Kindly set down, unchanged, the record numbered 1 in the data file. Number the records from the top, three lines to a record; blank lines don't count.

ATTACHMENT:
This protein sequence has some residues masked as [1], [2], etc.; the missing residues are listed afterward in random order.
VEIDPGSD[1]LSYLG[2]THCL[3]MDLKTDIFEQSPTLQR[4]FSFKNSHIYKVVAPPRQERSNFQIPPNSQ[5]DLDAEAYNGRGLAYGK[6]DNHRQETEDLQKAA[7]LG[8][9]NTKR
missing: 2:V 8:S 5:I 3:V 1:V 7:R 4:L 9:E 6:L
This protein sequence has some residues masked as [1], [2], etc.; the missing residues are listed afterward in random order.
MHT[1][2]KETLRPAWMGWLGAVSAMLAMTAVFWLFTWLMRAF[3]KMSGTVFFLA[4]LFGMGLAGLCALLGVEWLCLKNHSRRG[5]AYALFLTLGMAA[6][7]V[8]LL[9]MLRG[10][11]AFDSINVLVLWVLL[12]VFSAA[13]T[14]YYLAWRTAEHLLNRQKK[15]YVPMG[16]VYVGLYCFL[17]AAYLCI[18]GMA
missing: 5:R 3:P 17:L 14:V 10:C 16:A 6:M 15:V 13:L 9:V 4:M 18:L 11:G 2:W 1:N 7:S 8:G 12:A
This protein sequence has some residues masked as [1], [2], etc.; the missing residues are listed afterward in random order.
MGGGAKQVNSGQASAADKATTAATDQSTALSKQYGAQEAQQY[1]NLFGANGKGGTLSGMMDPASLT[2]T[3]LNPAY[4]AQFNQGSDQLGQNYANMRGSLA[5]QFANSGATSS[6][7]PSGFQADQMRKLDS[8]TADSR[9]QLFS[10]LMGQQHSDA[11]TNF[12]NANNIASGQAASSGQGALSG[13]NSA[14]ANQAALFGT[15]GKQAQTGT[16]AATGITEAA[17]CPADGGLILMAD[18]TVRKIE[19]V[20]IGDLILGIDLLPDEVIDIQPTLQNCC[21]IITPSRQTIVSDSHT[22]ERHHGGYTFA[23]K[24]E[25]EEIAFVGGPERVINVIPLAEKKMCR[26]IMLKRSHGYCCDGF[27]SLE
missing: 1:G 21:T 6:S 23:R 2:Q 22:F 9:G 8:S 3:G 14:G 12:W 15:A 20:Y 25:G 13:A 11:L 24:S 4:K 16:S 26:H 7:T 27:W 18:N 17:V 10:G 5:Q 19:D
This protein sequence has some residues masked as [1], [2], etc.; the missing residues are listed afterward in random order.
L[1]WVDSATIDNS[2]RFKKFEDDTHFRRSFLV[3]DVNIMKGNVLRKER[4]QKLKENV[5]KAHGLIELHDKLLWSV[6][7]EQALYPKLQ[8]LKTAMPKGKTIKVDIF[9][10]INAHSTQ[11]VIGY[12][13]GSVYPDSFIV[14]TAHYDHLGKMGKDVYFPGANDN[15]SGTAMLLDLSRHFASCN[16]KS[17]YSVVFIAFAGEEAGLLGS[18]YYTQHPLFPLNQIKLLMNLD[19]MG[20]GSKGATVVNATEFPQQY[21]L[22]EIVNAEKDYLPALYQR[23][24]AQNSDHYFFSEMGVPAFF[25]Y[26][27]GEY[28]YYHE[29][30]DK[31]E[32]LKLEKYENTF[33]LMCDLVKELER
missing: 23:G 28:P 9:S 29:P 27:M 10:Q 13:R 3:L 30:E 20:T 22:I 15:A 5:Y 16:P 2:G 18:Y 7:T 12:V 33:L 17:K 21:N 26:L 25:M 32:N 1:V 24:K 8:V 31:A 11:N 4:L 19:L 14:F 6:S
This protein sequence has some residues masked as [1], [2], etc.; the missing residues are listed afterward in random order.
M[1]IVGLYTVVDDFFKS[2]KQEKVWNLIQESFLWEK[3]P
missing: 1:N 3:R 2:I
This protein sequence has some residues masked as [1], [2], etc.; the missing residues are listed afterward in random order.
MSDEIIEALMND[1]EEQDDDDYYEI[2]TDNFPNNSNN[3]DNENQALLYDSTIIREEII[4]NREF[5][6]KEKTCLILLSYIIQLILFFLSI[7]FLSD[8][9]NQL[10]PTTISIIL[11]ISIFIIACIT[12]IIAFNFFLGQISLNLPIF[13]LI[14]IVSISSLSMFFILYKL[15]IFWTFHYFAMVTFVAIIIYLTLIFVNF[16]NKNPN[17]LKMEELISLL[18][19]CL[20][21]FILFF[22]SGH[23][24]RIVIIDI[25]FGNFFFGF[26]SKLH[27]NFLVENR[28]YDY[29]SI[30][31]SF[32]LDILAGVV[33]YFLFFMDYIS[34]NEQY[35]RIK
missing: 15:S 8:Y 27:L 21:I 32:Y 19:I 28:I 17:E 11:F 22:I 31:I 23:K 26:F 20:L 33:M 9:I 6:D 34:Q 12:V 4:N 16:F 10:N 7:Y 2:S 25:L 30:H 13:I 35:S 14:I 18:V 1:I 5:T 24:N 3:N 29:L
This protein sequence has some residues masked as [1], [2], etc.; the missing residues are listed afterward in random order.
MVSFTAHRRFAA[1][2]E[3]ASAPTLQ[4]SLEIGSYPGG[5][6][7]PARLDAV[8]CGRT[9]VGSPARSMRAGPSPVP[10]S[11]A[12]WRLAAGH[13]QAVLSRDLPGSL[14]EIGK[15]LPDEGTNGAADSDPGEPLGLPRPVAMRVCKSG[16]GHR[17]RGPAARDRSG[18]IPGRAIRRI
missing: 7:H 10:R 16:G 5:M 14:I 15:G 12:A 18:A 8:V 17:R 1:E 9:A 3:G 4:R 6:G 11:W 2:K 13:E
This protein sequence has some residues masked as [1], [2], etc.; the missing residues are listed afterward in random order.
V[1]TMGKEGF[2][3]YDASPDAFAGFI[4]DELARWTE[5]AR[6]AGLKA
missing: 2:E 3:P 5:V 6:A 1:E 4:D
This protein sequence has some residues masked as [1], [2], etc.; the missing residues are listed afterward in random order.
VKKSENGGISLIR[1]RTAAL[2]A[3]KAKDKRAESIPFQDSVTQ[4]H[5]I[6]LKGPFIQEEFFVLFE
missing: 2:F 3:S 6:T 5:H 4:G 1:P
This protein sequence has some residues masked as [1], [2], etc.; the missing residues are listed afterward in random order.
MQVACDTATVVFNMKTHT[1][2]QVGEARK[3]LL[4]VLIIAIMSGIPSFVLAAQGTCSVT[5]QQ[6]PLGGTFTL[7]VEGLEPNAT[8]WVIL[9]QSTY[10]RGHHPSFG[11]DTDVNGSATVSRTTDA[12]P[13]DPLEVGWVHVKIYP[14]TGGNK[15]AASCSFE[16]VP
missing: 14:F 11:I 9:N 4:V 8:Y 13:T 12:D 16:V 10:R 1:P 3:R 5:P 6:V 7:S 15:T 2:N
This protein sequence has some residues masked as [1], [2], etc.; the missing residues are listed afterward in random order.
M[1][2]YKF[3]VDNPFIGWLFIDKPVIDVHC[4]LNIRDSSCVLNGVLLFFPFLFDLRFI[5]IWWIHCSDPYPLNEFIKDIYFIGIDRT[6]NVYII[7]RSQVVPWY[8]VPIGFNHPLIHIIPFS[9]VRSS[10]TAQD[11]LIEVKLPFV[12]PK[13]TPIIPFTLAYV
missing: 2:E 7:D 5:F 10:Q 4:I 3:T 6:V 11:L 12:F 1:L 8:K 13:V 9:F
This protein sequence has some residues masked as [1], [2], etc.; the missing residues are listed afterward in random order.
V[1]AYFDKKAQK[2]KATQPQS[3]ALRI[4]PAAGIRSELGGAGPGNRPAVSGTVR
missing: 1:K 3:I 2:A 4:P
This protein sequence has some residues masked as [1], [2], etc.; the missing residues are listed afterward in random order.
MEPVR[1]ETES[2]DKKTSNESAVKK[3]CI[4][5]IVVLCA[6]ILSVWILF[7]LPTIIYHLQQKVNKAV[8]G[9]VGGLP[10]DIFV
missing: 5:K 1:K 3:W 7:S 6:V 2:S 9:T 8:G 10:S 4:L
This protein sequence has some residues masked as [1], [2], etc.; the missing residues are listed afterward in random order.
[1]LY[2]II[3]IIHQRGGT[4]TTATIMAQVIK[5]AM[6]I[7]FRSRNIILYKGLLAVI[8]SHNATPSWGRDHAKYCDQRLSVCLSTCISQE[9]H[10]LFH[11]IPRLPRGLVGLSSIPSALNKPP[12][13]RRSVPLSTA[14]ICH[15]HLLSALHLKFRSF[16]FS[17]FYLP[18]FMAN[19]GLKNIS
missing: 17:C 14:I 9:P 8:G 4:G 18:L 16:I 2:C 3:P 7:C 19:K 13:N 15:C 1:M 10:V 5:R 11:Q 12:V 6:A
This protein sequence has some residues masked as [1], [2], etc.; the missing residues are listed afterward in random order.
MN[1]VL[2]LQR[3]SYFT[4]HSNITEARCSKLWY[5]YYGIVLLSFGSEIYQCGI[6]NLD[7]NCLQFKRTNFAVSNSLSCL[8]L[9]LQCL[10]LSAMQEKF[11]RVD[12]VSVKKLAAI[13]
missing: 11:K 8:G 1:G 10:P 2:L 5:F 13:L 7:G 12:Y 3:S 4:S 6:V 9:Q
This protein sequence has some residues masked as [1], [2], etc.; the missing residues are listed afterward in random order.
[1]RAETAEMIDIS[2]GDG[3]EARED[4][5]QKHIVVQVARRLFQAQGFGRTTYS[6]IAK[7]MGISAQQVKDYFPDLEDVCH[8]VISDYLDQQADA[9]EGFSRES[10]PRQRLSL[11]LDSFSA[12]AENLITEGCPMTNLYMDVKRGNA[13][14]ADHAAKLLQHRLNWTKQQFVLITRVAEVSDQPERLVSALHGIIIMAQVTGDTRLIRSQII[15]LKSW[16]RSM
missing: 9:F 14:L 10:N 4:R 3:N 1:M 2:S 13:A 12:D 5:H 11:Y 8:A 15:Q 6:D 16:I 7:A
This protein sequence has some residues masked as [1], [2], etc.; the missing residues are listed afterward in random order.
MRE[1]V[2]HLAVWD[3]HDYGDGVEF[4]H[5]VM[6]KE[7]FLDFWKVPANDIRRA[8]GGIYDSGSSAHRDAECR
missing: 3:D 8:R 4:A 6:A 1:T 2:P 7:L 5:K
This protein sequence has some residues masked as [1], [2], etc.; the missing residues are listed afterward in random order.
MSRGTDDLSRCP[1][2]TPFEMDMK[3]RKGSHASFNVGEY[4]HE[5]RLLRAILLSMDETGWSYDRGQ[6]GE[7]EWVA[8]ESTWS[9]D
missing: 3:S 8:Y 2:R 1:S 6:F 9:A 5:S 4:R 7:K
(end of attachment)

This protein sequence has some residues masked as [1], [2], etc.; the missing residues are listed afterward in random order.
VEIDPGSD[1]LSYLG[2]THCL[3]MDLKTDIFEQSPTLQR[4]FSFKNSHIYKVVAPPRQERSNFQIPPNSQ[5]DLDAEAYNGRGLAYGK[6]DNHRQETEDLQKAA[7]LG[8][9]NTKR
missing: 2:V 8:S 5:I 3:V 1:V 7:R 4:L 9:E 6:L